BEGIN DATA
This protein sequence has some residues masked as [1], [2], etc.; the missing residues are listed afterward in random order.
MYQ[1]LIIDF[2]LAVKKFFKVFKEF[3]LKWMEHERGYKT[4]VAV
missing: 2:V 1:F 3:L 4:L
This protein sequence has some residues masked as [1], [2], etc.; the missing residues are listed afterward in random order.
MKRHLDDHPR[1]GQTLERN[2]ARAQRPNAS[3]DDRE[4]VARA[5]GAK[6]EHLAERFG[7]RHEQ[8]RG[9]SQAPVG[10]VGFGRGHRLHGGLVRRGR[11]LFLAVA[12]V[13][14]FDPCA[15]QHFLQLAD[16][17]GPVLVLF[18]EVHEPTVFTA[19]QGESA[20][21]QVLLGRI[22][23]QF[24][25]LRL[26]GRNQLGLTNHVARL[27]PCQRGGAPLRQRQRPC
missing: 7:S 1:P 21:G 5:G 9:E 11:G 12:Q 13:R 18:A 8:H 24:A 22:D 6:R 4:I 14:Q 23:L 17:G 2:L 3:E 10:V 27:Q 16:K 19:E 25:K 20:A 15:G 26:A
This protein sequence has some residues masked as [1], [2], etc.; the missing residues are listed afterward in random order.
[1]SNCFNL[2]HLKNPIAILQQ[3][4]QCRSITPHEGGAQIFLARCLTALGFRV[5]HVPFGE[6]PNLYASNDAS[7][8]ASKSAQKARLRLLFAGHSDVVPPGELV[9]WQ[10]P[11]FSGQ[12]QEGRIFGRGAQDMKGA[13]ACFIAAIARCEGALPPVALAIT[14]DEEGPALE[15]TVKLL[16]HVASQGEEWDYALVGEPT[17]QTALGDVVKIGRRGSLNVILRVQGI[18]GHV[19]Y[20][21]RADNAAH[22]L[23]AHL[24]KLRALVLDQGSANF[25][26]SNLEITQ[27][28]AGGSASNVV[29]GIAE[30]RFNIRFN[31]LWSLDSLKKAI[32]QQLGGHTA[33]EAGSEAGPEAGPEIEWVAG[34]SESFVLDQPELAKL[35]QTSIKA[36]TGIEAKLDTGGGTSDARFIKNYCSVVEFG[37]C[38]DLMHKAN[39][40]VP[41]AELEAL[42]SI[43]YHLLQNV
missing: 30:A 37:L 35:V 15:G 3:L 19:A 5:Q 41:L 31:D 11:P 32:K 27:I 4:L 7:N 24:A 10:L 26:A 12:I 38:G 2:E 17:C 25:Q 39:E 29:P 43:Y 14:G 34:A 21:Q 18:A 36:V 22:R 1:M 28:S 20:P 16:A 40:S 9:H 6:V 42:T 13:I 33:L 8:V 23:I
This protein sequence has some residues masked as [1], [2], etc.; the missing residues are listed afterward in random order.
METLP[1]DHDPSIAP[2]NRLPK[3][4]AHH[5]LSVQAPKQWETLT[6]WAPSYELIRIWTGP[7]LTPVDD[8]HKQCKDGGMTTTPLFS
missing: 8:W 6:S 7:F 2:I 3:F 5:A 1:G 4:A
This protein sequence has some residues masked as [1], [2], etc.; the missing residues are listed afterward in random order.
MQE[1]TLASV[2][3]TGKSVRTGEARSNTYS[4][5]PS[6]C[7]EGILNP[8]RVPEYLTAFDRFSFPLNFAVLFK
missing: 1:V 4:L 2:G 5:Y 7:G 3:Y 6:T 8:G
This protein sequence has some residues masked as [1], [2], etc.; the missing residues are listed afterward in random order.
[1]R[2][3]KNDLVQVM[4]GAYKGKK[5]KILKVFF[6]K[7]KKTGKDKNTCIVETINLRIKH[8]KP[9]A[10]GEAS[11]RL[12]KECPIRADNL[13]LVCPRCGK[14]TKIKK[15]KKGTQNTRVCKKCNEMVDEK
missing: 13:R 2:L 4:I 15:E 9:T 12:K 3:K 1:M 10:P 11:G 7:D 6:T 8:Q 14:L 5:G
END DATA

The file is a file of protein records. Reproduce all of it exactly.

This protein sequence has some residues masked as [1], [2], etc.; the missing residues are listed afterward in random order.
MYQ[1]LIIDF[2]LAVKKFFKVFKEF[3]LKWMEHERGYKT[4]VAV
missing: 2:V 1:F 3:L 4:L
This protein sequence has some residues masked as [1], [2], etc.; the missing residues are listed afterward in random order.
MKRHLDDHPR[1]GQTLERN[2]ARAQRPNAS[3]DDRE[4]VARA[5]GAK[6]EHLAERFG[7]RHEQ[8]RG[9]SQAPVG[10]VGFGRGHRLHGGLVRRGR[11]LFLAVA[12]V[13][14]FDPCA[15]QHFLQLAD[16][17]GPVLVLF[18]EVHEPTVFTA[19]QGESA[20][21]QVLLGRI[22][23]QF[24][25]LRL[26]GRNQLGLTNHVARL[27]PCQRGGAPLRQRQRPC
missing: 7:S 1:P 21:G 5:G 9:E 11:G 12:Q 13:R 18:A 8:H 24:A 22:D 6:R 4:I 14:Q 23:L 17:G 2:L 3:E 10:V 27:Q 16:K 19:E 25:K 20:A 15:G 26:A
This protein sequence has some residues masked as [1], [2], etc.; the missing residues are listed afterward in random order.
[1]SNCFNL[2]HLKNPIAILQQ[3][4]QCRSITPHEGGAQIFLARCLTALGFRV[5]HVPFGE[6]PNLYASNDAS[7][8]ASKSAQKARLRLLFAGHSDVVPPGELV[9]WQ[10]P[11]FSGQ[12]QEGRIFGRGAQDMKGA[13]ACFIAAIARCEGALPPVALAIT[14]DEEGPALE[15]TVKLL[16]HVASQGEEWDYALVGEPT[17]QTALGDVVKIGRRGSLNVILRVQGI[18]GHV[19]Y[20][21]RADNAAH[22]L[23]AHL[24]KLRALVLDQGSANF[25][26]SNLEITQ[27][28]AGGSASNVV[29]GIAE[30]RFNIRFN[31]LWSLDSLKKAI[32]QQLGGHTA[33]EAGSEAGPEAGPEIEWVAG[34]SESFVLDQPELAKL[35]QTSIKA[36]TGIEAKLDTGGGTSDARFIKNYCSVVEFG[37]C[38]DLMHKAN[39][40]VP[41]AELEAL[42]SI[43]YHLLQNV
missing: 30:A 37:L 35:V 15:G 3:L 19:A 5:Q 41:L 31:D 11:P 32:K 27:I 4:L 7:N 24:A 10:L 26:A 12:I 38:G 2:E 17:C 25:Q 39:E 29:P 43:Y 14:G 34:A 21:Q 18:A 36:V 22:R 1:M 28:S 20:P 16:A 40:S 9:H 6:V 42:T 13:I 33:L 8:V 23:I
This protein sequence has some residues masked as [1], [2], etc.; the missing residues are listed afterward in random order.
METLP[1]DHDPSIAP[2]NRLPK[3][4]AHH[5]LSVQAPKQWETLT[6]WAPSYELIRIWTGP[7]LTPVDD[8]HKQCKDGGMTTTPLFS
missing: 8:W 6:S 7:F 2:I 3:F 5:A 1:G 4:A
This protein sequence has some residues masked as [1], [2], etc.; the missing residues are listed afterward in random order.
MQE[1]TLASV[2][3]TGKSVRTGEARSNTYS[4][5]PS[6]C[7]EGILNP[8]RVPEYLTAFDRFSFPLNFAVLFK
missing: 1:V 4:L 2:G 5:Y 7:G 3:Y 6:T 8:G
This protein sequence has some residues masked as [1], [2], etc.; the missing residues are listed afterward in random order.
[1]R[2][3]KNDLVQVM[4]GAYKGKK[5]KILKVFF[6]K[7]KKTGKDKNTCIVETINLRIKH[8]KP[9]A[10]GEAS[11]RL[12]KECPIRADNL[13]LVCPRCGK[14]TKIKK[15]KKGTQNTRVCKKCNEMVDEK
missing: 13:R 2:L 4:I 15:E 9:T 12:K 3:K 1:M 10:P 11:G 7:D 6:T 8:Q 14:L 5:G